This third, continuous dry year in California highlights that droughts are not only stressful for people, they are also concerning for fish and wildlife – at least, for the native species. However, one group poised to benefit from the current tough times is the nonindigenous species that have been introduced to California’s waterways, which are often hardier and more tolerant of adverse conditions. Recent news stories reveal the drought is taking its toll on native fishes, particularly salmonids. Steelhead in the Napa River have reportedly experienced a sharp drop in the number of out-migrating juveniles because of warm temperatures and fish passage barriers. Salmon River spring-run Chinook are dying before spawning due to low flow and increasing temperatures. And salmon deaths have been reported in the Klamath Basin, a grim reminder of the 60,000 Chinook that died in the basin in 2002 when warming water temperatures perpetuated gill rot disease. Other wildlife are also at risk: this fall, when millions of waterfowl make their way down the Pacific Flyway, they will encounter dramatically reduced wetland habitat and food supply, conditions that breed competition and disease.
Salmonids and other freshwater fishes depend on the cold-water releases of Central Valley reservoirs, but hard times are coming if our current reservoir storage continues to decline. Shasta Reservoir, Lake Oroville and Don Pedro Reservoir are all below 50% capacity. California’s fourth largest reservoir, New Melones, sits at 25% capacity and is predicted to reach a mere 14% of capacity by the end of September. As a result, deep, cold-water pools in the reservoirs are diminishing, leaving only the warmer surface water to release for downstream fisheries. The future of salmon returning to spawn in future years may be in jeopardy if the drought continues. Some are proposing to collect salmon entering their natal rivers and strip them of their eggs and milt, then fertilize and incubate the eggs in a hatchery until river temperatures are low enough to return the eggs back to gravel beds to continue their life cycle. While this extreme intervention might only be considered because salmon are economically valuable, the effort wouldn’t help other native fishes present in the rivers year-round that must also contend with the warmer water.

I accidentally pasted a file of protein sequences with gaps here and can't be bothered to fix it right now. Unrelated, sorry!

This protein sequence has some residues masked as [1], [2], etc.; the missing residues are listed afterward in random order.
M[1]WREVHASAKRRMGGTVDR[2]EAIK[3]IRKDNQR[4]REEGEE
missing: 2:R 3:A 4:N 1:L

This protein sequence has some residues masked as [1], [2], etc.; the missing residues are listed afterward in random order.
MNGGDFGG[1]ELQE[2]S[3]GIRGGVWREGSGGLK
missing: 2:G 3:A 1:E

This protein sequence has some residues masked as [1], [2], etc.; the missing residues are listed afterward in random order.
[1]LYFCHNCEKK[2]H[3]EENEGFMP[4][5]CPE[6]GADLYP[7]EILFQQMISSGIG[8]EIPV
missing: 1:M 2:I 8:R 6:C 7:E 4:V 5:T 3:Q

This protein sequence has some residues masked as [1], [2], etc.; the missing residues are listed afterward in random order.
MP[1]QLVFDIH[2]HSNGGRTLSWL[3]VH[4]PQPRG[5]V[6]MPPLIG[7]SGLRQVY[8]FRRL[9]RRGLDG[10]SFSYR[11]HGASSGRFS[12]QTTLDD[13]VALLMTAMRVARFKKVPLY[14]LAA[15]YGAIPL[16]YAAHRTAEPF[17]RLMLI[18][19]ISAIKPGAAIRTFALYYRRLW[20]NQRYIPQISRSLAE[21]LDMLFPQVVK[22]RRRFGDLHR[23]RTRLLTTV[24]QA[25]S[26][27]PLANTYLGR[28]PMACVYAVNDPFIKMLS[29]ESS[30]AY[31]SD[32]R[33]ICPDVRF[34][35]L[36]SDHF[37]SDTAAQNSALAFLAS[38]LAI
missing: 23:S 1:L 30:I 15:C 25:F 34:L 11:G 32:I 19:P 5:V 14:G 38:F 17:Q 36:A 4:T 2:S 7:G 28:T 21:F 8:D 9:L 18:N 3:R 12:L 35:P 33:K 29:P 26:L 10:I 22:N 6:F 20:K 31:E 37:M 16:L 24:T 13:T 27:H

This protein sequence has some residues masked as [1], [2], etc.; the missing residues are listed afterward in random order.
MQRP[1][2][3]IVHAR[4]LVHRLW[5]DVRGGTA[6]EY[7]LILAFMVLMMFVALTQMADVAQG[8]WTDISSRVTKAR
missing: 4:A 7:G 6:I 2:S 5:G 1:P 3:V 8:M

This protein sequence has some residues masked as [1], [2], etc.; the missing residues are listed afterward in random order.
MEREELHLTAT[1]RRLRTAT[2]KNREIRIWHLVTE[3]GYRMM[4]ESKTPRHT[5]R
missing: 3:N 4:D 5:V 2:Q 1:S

These drought conditions may offer a window into the future, as the effects of climate change come to fruition. The California Environmental Protection Agency released a report last year chronicling evidence of climate change that can already be seen all around us: less spring run-off from diminished Sierra snowpack, rising reservoir water temperatures, and glacial melt. Researchers have been franticly churning out models to predict the effects of such changing hydrological patterns on our streams and rivers. A recent report by the National Wildlife Federation reveals that of 40 major U.S. rivers, half experienced significant warming over the past century, and 70 percent of rivers in the Southwest witnessed increased temperatures during the past 55 years.
Diminished run-off and warming water temperatures do not bode well for native Western fishes that are adapted to cold-water habitats, but they do provide opportunities for non-native fish species to thrive, as many are well suited for warm-water environments. Many of the species introduced to California can tolerate a wide range of environmental conditions, and a multi-year drought and changing climate may allow these species to further impact and out-compete native species not adapted to the new temperature regime. A recent publication by U.C. Davis researchers indicates that the vast majority (82%) of native California fishes are highly vulnerable to climate change, whereas only 19% of introduced species are highly vulnerable (Figure 1, Moyle et al. 2013). The study predicts that most native fish populations will decline and some, mostly cold-water species, will go extinct – but most introduced fish will increase in abundance and range. It appears that it’s a good time to be a catfish, or other introduced fish, in California.
The relative vulnerability to climate change of native and introduced fishes in California. Data from Moyle et al. (2013).